Fantasia International Film Fest 2018 Review: Prepare to enslave yourself to the paralyzing fear of the Indonesian horror film SATAN’S SLAVES.
Ari Aster, the writer/director of HEREDITARY, described his movie as “the corrosion of grief.” SATAN’S SLAVES, from writer/director Joko Anwar, is similar in many ways to HEREDITARY, except that instead of focusing on the corrosive nature of grief, SATAN’S SLAVES focuses on the strength of family unity.
Set in 1981, a family living in the Indonesian outskirt town of Jakarta faces financial hardship in the wake of the mother’s severe health conditions. Mother (Ayu Laksmi), once a popular and famous singer, is bedridden and only communicates by the ringing of a small bell.
The daughter, Rini (Tara Basro), is essentially running the household during her mother’s illness. Father (Bront Palarae) is out of work as he stays home with his family, but seems to be waiting for his wife to pass away. There are also three sons in the house: Tony (Endy Arfian), Bondi (Nasar Annuz), and Ian (Muhammad Adhiyat). When the bell rings from the top floor of the house, the entire family freezes and a slow terror passes over their faces before they decide who will go upstairs to look in on Mother.
Mother is nearly catatonic — a woman who needs grooming, bed changing, and to be fed. But, here, at the end of her life she begins to stare into corners of her room and at the bedroom window. To Mother, something is there but remains unseen by her family.
When Mother finally passes away, there is sadness but relief for the family. Father announces he will be leaving for a few days to find work and leaves Rini in charge while he’s gone. On father’s first night away, the terror begins. The kids begin to hear the ringing of the bell. Mother’s most popular song plays through the radio, and then the children begin to see an apparition they believe to be Mother’s ghost.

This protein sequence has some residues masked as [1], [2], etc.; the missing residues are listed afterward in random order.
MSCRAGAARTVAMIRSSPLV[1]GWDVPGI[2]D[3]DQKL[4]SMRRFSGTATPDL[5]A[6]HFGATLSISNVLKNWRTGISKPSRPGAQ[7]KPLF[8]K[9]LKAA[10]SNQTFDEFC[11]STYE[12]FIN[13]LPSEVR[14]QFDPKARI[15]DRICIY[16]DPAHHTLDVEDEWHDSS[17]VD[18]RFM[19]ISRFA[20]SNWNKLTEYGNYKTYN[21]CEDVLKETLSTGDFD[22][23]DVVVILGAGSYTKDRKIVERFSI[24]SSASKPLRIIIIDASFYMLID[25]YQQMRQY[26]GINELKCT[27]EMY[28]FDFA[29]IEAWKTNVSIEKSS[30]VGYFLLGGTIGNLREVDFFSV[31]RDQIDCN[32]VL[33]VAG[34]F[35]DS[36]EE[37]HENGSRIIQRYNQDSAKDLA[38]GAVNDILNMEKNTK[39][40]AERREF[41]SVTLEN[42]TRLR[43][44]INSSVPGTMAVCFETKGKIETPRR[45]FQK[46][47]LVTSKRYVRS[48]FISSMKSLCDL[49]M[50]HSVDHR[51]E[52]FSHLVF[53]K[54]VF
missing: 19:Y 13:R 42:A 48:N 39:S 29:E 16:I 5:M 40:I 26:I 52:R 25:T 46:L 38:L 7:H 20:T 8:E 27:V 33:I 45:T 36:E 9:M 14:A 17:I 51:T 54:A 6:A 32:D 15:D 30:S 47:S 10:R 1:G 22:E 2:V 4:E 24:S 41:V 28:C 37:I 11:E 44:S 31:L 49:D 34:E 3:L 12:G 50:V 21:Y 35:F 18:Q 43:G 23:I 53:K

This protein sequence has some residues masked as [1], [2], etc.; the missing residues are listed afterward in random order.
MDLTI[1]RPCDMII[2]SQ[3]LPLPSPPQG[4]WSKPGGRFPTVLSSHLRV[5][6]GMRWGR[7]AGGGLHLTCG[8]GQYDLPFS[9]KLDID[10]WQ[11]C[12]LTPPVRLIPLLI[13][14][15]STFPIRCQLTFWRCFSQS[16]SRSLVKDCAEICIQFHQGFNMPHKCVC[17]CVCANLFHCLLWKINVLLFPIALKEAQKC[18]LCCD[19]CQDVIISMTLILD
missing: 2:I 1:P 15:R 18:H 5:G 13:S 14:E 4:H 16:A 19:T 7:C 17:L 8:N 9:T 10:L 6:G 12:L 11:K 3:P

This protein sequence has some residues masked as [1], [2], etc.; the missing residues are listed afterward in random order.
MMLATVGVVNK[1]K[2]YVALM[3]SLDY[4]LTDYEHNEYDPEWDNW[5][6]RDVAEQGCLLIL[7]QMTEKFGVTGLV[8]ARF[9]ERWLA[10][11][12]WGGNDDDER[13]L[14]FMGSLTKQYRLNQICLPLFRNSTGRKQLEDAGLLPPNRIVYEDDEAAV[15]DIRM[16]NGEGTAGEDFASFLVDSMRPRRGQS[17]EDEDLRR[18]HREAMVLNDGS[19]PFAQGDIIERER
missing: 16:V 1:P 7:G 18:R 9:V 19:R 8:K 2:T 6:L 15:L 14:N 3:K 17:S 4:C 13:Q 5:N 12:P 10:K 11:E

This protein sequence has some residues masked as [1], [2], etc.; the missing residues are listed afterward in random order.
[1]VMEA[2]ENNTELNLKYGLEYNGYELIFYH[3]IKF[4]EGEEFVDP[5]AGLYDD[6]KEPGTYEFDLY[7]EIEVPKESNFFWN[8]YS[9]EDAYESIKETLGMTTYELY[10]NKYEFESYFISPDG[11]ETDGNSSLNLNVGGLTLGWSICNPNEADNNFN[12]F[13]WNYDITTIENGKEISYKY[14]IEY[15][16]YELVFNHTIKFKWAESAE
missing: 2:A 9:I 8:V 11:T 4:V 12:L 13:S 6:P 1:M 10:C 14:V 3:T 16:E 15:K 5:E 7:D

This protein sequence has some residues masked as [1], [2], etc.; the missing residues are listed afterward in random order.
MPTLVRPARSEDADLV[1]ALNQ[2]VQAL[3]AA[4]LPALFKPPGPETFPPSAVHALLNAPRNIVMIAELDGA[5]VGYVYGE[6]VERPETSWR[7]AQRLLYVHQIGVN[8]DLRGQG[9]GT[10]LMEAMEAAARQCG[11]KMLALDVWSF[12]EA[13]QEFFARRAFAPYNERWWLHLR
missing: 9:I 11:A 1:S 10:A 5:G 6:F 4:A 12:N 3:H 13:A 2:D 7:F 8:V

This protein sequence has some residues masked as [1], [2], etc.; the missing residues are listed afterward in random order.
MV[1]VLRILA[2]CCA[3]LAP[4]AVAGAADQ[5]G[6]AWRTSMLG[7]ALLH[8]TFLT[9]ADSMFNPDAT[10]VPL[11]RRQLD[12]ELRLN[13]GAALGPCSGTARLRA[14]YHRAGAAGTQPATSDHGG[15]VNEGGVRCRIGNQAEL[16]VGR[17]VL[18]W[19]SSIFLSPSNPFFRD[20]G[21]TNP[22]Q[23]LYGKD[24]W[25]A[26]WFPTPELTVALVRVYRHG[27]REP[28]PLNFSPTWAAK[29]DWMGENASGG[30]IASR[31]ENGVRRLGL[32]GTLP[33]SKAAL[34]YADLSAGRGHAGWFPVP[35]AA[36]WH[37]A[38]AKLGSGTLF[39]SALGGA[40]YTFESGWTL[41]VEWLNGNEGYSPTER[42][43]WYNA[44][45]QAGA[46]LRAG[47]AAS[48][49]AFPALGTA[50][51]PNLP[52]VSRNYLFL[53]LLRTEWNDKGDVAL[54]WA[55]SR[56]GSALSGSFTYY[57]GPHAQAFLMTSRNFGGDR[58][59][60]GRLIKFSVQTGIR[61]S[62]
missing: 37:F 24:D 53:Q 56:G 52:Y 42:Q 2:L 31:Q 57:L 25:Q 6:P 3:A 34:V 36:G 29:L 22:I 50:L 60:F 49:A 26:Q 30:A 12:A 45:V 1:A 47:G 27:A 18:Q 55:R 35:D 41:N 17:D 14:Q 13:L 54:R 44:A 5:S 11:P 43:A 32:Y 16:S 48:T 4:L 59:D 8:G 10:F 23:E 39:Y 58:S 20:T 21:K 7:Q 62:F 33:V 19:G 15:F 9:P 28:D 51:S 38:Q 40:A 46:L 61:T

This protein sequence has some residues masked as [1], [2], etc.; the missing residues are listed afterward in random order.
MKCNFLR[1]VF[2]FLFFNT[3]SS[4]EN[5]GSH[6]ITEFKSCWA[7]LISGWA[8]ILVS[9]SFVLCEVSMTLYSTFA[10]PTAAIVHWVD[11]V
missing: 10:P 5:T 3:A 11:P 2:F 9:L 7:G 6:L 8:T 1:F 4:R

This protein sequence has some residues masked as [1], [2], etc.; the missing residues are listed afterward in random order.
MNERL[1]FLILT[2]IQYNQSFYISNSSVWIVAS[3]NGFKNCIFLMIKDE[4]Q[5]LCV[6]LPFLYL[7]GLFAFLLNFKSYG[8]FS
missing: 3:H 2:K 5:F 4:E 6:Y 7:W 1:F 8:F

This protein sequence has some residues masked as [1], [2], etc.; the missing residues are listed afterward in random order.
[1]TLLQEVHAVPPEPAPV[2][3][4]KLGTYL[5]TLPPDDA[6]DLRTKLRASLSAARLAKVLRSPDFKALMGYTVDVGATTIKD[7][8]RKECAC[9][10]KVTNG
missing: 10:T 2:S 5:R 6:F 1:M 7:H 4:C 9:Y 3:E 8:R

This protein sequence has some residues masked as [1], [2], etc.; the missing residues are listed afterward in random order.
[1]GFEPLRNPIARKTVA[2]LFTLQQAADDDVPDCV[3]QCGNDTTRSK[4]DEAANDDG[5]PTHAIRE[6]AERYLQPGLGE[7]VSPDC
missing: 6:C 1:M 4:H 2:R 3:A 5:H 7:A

It may seem redundant to speak of a movie as “the scariest movie in years,” or even, “a film that ranks with THE EXORCIST and ROSEMARY’S BABY as the best of horror movies.” I don’t view that as overhype or hyperbole, but an acknowledgment of the quality of horror films being released over the last few years. I’m going to add to it with SATAN’S SLAVES.
This movie is as creepy, frightening, turn-your-head away, grab the nearest person’s arm, scary as the recently released HEREDITARY and classics like THE EXORCIST, THE OMEN, and NIGHT OF THE LIVING DEAD.
SATAN’S SLAVES, despite the grindhouse sounding title, takes the time to introduce the main family to the audience. As the audience gets to know these characters, the familiarity helps build on the terror of their predicament.
Some might interpret this as a statement that the film has a “slow build.” While Joko Anwar does take the time to give depth to the family, there is no delayed introduction to the horror in SATAN’S SLAVES. The scares are there, nearly immediately, and continue to build throughout the movie to its incredible climatic ending. Anwar layers his movie with strong characters and an escalating horror that includes more than a few scenes of scream-inducing terror.
SATAN’S SLAVES is for horror fans who thought HEREDITARY was too focused on family drama and not enough on traditional horror. SATAN’S SLAVES gives audiences the drama and the horror in equal abundance.
I predict that SATAN’S SLAVES will give many audiences a few sleepless nights after watching one of the best, and most terrifying, horror films of 2018.